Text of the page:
Roman Vishniac, 1977;  photo by Andrew A. Skolnick (Wikimedia Commons)

Roman Vishniac, 1977;
photo by Andrew A. Skolnick (Wikimedia Commons)

The International Center of Photography (ICP) and the United States Holocaust Memorial Museum have announced a joint project to make photographer Roman Vishniac’s vast archive available to the public and researchers. Together they developed an innovative digital database to facilitate unprecedented access to the archive, which includes 40,000 objects and spans more than six decades. Vishniac created some of the most enduring images of eastern European Jews immediately before the Holocaust and later pioneered techniques in photo microscopy.

This collaboration represents a unique model for the future of archives and information sharing between institutions with wide-ranging missions. The database, which is accessible to the public at vishniac.icp.org, already includes all of Vishniac’s 9,000 negatives – most of which have never before been printed or published. Additional materials – including prints, contact sheets, films, correspondence, interviews, recordings, and ephemera – are being added every day.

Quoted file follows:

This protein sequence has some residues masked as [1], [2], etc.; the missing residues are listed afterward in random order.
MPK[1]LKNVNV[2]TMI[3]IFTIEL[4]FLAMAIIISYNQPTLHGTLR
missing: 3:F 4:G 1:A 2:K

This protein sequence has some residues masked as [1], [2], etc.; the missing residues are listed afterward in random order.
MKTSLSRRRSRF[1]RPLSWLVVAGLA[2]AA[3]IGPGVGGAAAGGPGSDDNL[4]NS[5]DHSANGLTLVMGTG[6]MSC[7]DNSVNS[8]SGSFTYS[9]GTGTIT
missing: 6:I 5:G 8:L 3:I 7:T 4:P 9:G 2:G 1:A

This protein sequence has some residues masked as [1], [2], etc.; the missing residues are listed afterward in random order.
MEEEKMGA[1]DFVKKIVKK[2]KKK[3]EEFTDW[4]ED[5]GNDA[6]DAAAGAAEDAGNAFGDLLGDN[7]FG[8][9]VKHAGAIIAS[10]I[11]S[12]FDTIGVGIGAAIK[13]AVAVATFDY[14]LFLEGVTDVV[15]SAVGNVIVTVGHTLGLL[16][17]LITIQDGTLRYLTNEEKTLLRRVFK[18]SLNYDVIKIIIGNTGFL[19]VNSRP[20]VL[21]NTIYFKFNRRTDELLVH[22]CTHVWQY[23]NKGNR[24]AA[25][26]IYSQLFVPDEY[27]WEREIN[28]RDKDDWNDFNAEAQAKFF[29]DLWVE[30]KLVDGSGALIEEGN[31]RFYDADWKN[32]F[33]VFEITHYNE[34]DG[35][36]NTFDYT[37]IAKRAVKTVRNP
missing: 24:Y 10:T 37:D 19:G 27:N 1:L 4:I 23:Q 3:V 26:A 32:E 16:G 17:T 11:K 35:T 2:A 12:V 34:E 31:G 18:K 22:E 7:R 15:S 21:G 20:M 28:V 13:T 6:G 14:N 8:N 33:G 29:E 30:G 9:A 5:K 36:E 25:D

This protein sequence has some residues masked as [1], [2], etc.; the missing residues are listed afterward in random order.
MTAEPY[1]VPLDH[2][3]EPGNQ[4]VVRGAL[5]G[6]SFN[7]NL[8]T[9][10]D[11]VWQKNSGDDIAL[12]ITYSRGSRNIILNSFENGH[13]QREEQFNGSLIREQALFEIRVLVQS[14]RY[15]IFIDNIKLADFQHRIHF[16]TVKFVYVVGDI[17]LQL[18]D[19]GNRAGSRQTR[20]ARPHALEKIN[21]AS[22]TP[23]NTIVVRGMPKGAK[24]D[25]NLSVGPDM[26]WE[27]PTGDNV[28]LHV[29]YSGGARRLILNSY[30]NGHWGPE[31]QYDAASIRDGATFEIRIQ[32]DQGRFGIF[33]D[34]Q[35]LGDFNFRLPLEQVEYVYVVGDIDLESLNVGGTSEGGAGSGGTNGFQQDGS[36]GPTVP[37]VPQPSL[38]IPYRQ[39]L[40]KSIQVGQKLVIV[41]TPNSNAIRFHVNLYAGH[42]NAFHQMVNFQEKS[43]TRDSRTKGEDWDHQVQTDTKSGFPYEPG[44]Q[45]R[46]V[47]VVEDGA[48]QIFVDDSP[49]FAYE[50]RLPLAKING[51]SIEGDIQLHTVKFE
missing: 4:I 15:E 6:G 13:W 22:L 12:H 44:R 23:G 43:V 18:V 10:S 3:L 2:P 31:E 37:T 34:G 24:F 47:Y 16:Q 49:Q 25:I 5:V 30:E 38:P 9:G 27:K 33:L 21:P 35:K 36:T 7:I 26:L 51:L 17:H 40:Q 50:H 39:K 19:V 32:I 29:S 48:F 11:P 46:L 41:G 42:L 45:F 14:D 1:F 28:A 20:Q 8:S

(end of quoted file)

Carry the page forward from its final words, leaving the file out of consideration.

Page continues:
Information on the project and new details uncovered about some of Vishniac’s most iconic images are available at ushmm.org/vishniac.

A traveling exhibition Roman Vishniac Rediscovered will be on tour through the end of 2016. For a full schedule of current and upcoming venues, please visit vishniac.icp.org/traveling-exhibition.

Also see “Roman Vishniac (Re)Discovered in Amsterdam” (on Stephen Donshik’s visit to the exhibit last month).

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